Rubber worms may be bad news for Maine fishery

By Julie Harris, Bangor Daily News Staff

A new free-standing sign went up in LL Bean’s fishing department last week instructing fishermen on how to properly attach and dispose of their soft plastic bait, often referred to as rubber worms.

The sign comes from a partnership between LL Bean and the Maine Department of Inland Fisheries and Wildlife, which seeks to educate the public on how to be responsible anglers.

It’s one of several ways the state is communicating the dangers of the commonly used bait, which stays in the stomachs of most game fish species until they die. Education is the state’s alternative solution to an outright ban of soft plastic bait.

There are no laws on the books specific to this type of lure like there are on lead sinkers and certain unpainted lead head jigs, banned to protect loons and other wildlife. The only state law people break when they allow soft plastic bait to land at the bottoms of lakes and ponds is littering.

Biologists estimate that only 2 percent of the state’s fish are carrying synthetic bait in their stomachs, but the opportunity for the problem to increase is there as more people take up the sport, according to an MDIF&W report to the 129th Joint Standing Committee on Inland Fisheries and Wildlife in 2020. 

The state study was done in 2019 to see if there was enough evidence to support passing LD 695, An Act to Require Biodegradable Hooks and Lures for Freshwater Fishing, which was aimed at protecting the health of the sports fishery.

The fish affected by plastic bait increases to 5 percent in waters that are primarily bass fisheries but have other species too, the report said. Biologists’ data was based on their examinations of 26,000 fish of various species.

The real worry is wild native brook trout. Maine has the largest population of this species in the United States and it’s the No. 1 fishery in the state. The bass fishery is No. 2.

Previous legislation seeking to ban the plastics has attracted national bass fishing groups to the discussion. The bottom line is there needs to be a viable alternative before the non-biodegradable soft plastics can be banned, said Mark Latti, communications director for MDIF&W.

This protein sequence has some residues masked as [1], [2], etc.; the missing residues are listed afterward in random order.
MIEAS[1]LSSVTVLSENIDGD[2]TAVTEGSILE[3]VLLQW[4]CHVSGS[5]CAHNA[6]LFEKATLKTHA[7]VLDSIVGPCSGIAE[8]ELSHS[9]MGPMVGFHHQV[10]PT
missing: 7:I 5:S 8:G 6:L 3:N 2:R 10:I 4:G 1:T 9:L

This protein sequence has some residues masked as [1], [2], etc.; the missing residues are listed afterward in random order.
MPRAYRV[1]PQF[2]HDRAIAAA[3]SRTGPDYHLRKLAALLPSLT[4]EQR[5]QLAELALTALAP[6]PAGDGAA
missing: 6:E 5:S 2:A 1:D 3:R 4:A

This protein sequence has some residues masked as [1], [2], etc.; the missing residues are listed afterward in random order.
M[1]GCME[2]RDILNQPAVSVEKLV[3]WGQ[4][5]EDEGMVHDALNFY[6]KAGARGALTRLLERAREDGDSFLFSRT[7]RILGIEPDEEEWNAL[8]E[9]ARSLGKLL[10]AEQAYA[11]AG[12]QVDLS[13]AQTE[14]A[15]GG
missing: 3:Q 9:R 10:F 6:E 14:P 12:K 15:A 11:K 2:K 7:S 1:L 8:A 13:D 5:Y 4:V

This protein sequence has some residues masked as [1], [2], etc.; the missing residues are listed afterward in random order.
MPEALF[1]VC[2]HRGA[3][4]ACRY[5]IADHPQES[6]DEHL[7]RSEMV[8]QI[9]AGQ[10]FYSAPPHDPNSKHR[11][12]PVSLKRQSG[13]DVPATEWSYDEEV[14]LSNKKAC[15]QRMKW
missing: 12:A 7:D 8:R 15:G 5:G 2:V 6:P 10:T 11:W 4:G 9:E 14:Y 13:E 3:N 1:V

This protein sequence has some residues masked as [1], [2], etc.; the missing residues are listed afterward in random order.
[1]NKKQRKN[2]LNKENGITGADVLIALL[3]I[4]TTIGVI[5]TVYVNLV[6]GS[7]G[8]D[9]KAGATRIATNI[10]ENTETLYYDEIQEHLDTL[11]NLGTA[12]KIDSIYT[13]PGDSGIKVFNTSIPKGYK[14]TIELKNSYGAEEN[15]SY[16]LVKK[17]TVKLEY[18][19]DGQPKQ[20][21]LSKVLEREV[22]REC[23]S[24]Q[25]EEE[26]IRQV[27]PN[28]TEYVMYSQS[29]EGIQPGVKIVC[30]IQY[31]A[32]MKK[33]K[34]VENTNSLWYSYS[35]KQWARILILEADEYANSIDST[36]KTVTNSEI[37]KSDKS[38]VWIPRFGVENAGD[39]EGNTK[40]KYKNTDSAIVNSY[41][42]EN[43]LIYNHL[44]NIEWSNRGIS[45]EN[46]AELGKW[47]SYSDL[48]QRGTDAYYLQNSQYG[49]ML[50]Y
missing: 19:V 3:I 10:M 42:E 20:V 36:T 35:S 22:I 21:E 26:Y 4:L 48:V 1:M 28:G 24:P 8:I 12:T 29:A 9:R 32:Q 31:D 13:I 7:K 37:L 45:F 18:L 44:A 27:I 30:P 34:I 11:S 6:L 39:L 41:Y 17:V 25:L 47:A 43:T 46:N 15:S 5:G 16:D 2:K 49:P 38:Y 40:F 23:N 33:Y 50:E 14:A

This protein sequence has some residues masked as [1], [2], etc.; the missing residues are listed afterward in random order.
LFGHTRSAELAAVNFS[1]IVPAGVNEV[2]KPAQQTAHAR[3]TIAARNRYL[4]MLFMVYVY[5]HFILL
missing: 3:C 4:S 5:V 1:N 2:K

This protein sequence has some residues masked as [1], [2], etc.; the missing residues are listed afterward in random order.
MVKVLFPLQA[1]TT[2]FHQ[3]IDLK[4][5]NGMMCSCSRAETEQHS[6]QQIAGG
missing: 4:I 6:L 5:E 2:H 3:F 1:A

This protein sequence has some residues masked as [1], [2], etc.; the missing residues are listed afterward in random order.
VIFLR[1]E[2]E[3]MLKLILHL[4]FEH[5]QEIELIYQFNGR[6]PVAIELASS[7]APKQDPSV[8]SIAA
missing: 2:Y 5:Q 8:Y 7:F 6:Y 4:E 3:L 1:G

Bass can expel the baits either by regurgitation or through their waste stream within nine days, a state biologist said in the study. And water birds seem to be unaffected.

But trout and salmon eat the synthetic bait off the bottoms of lakes and ponds. The soft plastic potentially builds up in their stomachs, leaving little room for nourishing food. The more plastic, the less likely the fish are to feed, slowing their growth and development, one of the state’s fish biologists found.

Other studies have shown the soft plastic lures swell after a long time in the water.

“The life of the lure is much longer than that of the fish that ingests it,” Latti said.

Some manufacturers make soft plastic bait they market as biodegradable. But there is no industry standard to define biodegradable or how long it should take soft plastics to break down, he said. 

Plus the fish that consume the lures seem to be affected more adversely than when they eat the non-biodegradable ones, the state report said.

MDIF&W immersed some of the biodegradable lures in water, and there were no visible signs of decomposition after two years, Latti said. 

State biologists continue to monitor the fishery for problems related to the lures, but they also are looking at the larger picture of what is affecting trout and other cold-water fish. Those areas include climate change that’s warming the waters, development, invasive species, PFAS and water quality, he said.

Soft plastic bait is a hot button issue in the fishing community and often comes down to bass vs. trout/salmon fishermen. Just look at any social media site where the topic is being vented for a rousing discussion.

But what both sides really want is a healthy fishery.

“If you let people know it is littering and could have an impact on fish, most people want to do the right thing for the environment. Fishermen gladly protect the fishery,” Latti said.

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